Flying Saucers and Politics

Adamski, GeorgeAdamski, GeorgeLeslie, Desmond, 1953

I would have dispensed with the statistic almost entirely had not the Pentagonists shown how, by taking a handful of facts and figures, and by distorting them ad lib., you may make them prove spots, balloons, meteors, cobwebs, hallucinations, or anything you like.

That is my only excuse and my only reason for loading Part One with so many sightings of flying saucers. For in order to dispel the official smoke-screen (so easily produced with the aid of a swollen bureaucracy) there was no course open to me other than to marshal as many of the facts as possible; tabulate them; put them in some kind of chronological order, and present them for a discerning and open-minded public to judge for themselves.

I hope by now that it will be no longer necessary to drag out further long lists of sightings (both ancient and modern), for it must surely be obvious to anyone except to the Harvard Observatory that flying saucers are real, and that not very many of them can be explained away by that useful little phrase ‘natural phenomena’.

But, again, a certain doubt lingers in the mind.

Suppose for a moment that you were elected head of a Western state, holding office by a not-too-large majority, you would think twice before making a proclamation of such startling nature. You might have been present when a space ship landed, conversed and consulted with men from other worlds, but you would hold your peace. Imagine if the English Prime Minister or the American President were to tell us of his government’s encounter with space-men. Even if it were true and supported by many witnesses, his party would not remain in office a week. The voters would be thrilled; fascinated; some might even be delighted; but they would be shocked. They want to be governed by trustworthy, unsensational rulers. They expect their governments to be fundamentally respectable, like a bank.

So if you were head of the state and you knew all about flying saucers, why should you risk your seat to make such a statement, until you were absolutely forced to do so ?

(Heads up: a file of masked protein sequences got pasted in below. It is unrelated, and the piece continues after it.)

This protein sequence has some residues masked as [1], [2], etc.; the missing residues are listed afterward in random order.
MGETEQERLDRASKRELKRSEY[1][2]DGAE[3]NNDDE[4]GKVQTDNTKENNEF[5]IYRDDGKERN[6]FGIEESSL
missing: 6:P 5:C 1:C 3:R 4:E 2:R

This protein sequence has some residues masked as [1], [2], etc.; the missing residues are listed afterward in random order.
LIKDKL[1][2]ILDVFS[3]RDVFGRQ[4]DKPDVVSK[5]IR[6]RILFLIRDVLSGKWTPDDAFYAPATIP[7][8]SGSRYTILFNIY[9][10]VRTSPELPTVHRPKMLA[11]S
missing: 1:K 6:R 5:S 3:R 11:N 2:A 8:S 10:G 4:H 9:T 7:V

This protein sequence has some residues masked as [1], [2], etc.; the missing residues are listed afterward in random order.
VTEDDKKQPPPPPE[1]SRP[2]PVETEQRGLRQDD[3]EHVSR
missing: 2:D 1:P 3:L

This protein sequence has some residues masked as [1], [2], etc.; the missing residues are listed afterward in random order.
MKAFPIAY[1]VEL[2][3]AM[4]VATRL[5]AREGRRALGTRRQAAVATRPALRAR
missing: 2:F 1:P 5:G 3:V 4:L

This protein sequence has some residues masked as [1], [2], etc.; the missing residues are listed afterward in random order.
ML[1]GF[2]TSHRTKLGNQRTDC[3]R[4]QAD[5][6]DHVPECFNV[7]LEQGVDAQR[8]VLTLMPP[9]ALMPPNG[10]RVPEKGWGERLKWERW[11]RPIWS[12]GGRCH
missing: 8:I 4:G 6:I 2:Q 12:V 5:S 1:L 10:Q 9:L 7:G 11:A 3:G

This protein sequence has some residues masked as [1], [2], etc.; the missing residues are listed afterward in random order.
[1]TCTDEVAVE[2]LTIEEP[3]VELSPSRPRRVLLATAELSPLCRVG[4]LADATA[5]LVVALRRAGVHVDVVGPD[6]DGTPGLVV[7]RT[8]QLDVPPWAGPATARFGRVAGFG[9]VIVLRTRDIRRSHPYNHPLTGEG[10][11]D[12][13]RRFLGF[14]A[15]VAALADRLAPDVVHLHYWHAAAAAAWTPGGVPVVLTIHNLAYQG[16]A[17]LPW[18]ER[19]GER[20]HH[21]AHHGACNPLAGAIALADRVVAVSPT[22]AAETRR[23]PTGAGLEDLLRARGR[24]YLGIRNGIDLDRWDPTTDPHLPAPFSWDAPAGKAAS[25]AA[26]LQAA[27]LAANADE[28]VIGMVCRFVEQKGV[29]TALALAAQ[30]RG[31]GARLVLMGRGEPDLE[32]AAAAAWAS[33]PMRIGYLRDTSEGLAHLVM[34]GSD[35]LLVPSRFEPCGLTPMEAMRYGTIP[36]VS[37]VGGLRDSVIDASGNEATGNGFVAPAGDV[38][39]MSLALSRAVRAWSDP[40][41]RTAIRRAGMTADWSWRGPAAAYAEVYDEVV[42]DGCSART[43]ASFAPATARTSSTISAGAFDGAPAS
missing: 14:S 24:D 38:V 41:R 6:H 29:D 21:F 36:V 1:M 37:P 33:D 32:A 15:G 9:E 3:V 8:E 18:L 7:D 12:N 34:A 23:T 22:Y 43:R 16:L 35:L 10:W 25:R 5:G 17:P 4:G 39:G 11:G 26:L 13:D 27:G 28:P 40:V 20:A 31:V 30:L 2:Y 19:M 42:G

There is plenty the government does not tell the people— sometimes they tell less than is strictly ethical.

And if you were head of a slave state, and you learned one terrible day that there were greater gods in heaven than the ugly faces on your party posters, you would do anything to prevent the people finding out. For a big fish in a little pond can remain a big fish only as long as the little fishes know nothing of giant porpoise and ocean whale. The inopportune arrival of a mighty fish from the great waters beyond would reduce you to your proper size. No longer frightened by your correct proportions, the slaves would laugh—at first. Later they might do something rather more unpleasant. So by all means stick to the story that saucers are ‘a product of western war-psychosis’.

And what of the scientists ?

They are many, and I have spoken to some of them, who believe we have slender grounds for supposing that human life on the little planet called Earth is the highest form of life in the Universe. A true scientist is also a philosopher, and a philosopher believes that life is no unique and isolated freak, but that it pervades the entire Cosmos.

It is not the philosopher-scientist but the technician-scientist, the little man who cannot believe in God because he cannot take His temperature nor peruse His spectroscopic analysis, to whom the idea of any being greater than himself is repugnant. For if a man from another world knows enough to be able to travel through space, then he must know more science than us. He might even know a different type of science. He might even disprove our accepted theories, overturn our pet conceptions, dethrone our personal idols. He would be as welcome to the little technician-scientist, as Einstein would have been to the pre-Copernicans in the Middle Ages. Therefore, he must not exist. It would be insufferable if a space-man kindly pointed out to the students of astro-physics that they’d got their light years all wrong, their measurements confused, and that the conditions on other planets were quite different from what they had so proudly proclaimed, owing to the fallibility and inaccuracy of their instruments. So, for heaven’s sake, there must be no space-men except in comic strips; and flying saucers must be brushed off as any old thing you choose.

Politicians have a valid excuse. It is their duty as guardians of the people to make no disturbing statements until forced to do so.

But the little technician-scientist, half educated in a smattering of chemistry and physics, has no such excuses to redeem him. He should drop all pretensions to the title of ‘scientist’ which implies ‘one who knows’ and ‘one who thinks’. For he does neither.